Flex, what have you done to me?

Flex made Big changes

I woke up in Flash Professional today and realized that developing with Flex so much the past few years has finally changed the way I code Flash Platform apps. For better or worse, working with the RIA framework known as Flex has changed my approach, practice and sense of virtual space as I develop applications.

I’d say that over my 10+ year career coding Flash Platform apps, experiences, intros and animations, I’ve still spent more aggregate time in the Flash IDE environment. On stage, presenting at conferences, I have proclaimed that I am a Flash Platform switch hitter, comfortable in building apps from both sides of the Flash Platform plate. Yet the phase of my career where I’ve really grown as a developer, mostly when I was migrating from AS to AS2, and subsequently from AS2 to AS3, has been spent working with Flex.

As recently as 4 years ago (I know, that’s like 14 in technology years), I was approaching applications much differently. I’d start with layout, color, interaction, transitions, sound and all the other “cool” and “flashy” elements that made rich internet applications rich — before they were actually rich. Code came last, if at all. And there was a time where many of the projects I worked on had minimal code because working with timelines and stage-created symbols came so naturally to me.

Now, I’m completely reversed. Flipped around. A new kind of developer. My approach starts with framework, structure and logic. I think about what classes I’ll need, what approach I’ll take (MVC? Frameworks?), and what 3rd party libraries or components I need to include. And when the app is finally coded, I look at the skeleton of an interface my UI control/component-dependent approach has given me and pray there’s a good designer waiting (or even a simple, snap-in theme waiting for me on scalenine.com).

So now, back in Flash Pro for a bit, I am totally ignoring the stage. I’m avoiding doing much in the software all together, other than dragging some staple UI controls from the components panel to my Library. I jump into FlashDevelop or FlashBuilder (which I still call FlexBuilder) and write ActionScript there. When I’m ready to see my work, I say a prayer and compile, confident it will work well, but hoping it will look decent enough.

Back in the day, I would have known quite well what my app would look like before I coded it. That’s far from reality now. So is this the way I really want to be building apps? Has it made me a more seasoned and valuable developer? Probably, but it really depends on the project at hand. Has this improved performance, size, efficiency, scalability of my apps? Again, it really depends on the project at hand.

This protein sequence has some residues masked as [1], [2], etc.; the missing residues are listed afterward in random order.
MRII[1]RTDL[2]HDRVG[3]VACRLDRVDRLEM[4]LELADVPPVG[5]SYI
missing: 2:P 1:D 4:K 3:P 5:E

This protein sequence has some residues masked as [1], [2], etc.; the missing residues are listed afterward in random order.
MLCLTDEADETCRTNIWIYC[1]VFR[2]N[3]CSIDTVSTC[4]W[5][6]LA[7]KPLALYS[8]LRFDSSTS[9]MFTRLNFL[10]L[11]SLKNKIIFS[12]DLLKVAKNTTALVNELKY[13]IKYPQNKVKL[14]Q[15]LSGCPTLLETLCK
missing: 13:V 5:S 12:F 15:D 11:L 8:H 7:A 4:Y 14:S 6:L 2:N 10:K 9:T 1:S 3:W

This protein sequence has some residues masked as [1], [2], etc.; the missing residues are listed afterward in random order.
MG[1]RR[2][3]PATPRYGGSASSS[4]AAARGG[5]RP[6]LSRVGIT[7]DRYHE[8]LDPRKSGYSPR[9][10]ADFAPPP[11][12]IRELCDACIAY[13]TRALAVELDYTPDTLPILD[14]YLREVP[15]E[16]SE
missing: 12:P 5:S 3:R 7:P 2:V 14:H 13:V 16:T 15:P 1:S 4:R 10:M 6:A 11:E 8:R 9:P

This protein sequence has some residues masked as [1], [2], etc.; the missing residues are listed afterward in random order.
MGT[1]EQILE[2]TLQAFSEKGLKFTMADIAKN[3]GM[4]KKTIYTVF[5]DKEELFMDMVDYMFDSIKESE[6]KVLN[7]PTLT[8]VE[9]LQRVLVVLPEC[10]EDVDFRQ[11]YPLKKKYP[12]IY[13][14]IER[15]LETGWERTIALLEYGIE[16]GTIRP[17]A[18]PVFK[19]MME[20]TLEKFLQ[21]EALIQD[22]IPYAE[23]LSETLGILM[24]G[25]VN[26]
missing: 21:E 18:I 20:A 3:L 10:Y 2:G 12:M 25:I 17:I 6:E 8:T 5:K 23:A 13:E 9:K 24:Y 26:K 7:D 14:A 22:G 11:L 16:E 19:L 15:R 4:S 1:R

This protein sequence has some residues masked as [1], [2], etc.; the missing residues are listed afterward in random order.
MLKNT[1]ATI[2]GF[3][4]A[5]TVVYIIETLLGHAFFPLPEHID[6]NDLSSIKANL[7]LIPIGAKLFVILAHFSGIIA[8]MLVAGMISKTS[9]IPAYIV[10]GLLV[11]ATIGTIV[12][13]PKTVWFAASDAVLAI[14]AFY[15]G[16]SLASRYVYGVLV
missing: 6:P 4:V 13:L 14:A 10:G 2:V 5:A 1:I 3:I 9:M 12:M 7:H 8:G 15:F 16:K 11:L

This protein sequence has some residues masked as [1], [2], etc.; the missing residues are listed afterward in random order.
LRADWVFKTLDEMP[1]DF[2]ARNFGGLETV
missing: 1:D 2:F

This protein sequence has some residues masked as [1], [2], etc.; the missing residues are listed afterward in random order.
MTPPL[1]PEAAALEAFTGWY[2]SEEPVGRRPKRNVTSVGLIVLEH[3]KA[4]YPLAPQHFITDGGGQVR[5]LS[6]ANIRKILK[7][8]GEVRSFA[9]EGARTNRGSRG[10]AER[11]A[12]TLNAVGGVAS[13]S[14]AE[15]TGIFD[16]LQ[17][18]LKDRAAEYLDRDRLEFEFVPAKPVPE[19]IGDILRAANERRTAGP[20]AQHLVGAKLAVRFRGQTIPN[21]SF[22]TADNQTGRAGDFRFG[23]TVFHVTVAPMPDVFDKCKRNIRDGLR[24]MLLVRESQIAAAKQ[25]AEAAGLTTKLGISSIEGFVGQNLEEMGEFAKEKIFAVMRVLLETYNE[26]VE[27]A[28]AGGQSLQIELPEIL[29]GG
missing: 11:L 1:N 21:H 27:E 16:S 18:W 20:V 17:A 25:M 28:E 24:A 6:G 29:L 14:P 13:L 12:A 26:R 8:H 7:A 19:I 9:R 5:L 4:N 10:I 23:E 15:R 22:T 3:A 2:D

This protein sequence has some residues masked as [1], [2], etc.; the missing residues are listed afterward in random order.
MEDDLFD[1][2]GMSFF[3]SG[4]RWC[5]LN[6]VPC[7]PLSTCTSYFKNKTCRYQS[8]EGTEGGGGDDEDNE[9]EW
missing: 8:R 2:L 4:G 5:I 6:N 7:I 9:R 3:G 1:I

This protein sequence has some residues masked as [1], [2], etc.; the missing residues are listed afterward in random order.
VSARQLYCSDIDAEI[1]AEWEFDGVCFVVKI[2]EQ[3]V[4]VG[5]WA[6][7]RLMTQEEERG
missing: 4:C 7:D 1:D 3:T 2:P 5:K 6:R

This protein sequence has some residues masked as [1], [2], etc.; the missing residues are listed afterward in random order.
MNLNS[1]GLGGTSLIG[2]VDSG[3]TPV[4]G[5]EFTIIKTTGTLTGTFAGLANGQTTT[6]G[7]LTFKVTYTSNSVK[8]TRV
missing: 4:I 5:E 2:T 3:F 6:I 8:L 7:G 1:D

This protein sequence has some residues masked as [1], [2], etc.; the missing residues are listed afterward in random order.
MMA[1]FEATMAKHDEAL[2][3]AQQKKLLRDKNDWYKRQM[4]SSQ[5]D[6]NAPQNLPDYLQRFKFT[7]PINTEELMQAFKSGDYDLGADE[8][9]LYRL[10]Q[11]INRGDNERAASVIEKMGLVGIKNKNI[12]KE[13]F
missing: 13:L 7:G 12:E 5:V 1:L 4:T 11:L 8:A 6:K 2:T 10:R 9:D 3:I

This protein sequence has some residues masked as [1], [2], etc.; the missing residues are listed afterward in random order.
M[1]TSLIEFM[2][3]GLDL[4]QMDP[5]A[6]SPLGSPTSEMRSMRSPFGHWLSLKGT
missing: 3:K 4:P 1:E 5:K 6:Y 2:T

So, in conclusion, this doesn’t really matter in the grand scheme. As technology, the industry and demands have evolved, so have I. And don’t get me wrong. If you’re still perfectly comfortable and successful working in Flash Pro, that’s just as good. Developers like me need you now more than ever.

chuckstar

6 Comments

Kevin Newman

I have noticed a similar trend in my own programming. But it didn’t come from moving in Flex, which I have not had an opportunity to do just yet, but from tinkering with a multitude of other kinds of tech (php, SQL, asp.net and C#, javascript and library creation/maintenance, etc.). Actionscript 3.0 timelines and all their bugs helped push me into more traditional OOP as well. I have also noticed that doing it the “more traditional OOP” way can often take more time, and can often be less flexible, than just doing some stuff on the timeline, and getting all willy nilly with the code in that space (though OOP/design patterns does often scale better). So I have recently been doubling back to try and get a bit of a balance between the two approaches. I did develop a taste for FlashDevelop along the way, as the Flash Pro editor is putrid.

Matthew Wallace

I am right there with you Chuck. Flex made me a better developer. When I switch to develop in the Flash IDE I find myself using it to just build assets for Actionscript projects inside of Flex Builder (now Flash Builder).

I do have the Flex framework to thank as well for how I code and build applications and also plain old flash sites.

Great Post!

Keith Peters

You gotta put the Flash back in Flash!

diamondTearz

I’ve been stuck in the Flash IDE since April. Boy do I miss Flex. At least ya’ll have some AS3 code to comfort you. I’m knee deep in timeline code wishing something somewhere would dispatch an event or that I could Control-Space and get a hint or two!

Phillip Kerman

It makes sense– I feel the same way but I can’t give the credit to Flex as I haven’t really barely touched Flex. FWIW, when I’m “in Flash” I’m just assembling media… and, to me, it’s a nicer way to manage vector art (vs. making .swfs of everything). No offense to Flex.

Durairaj

Its well written. Even many of my collegues in the past present and may be in the future were asking, are u a good designer (Graphics designer). Its hate to tell that people even dont know that there were a programming language in flash( I Wonder how many these guys were in software industry for ages 🙂 ). But Flex has shut many of the mouths who were blaming on the same. Its a Great move by Adobe initiated by macromedia.

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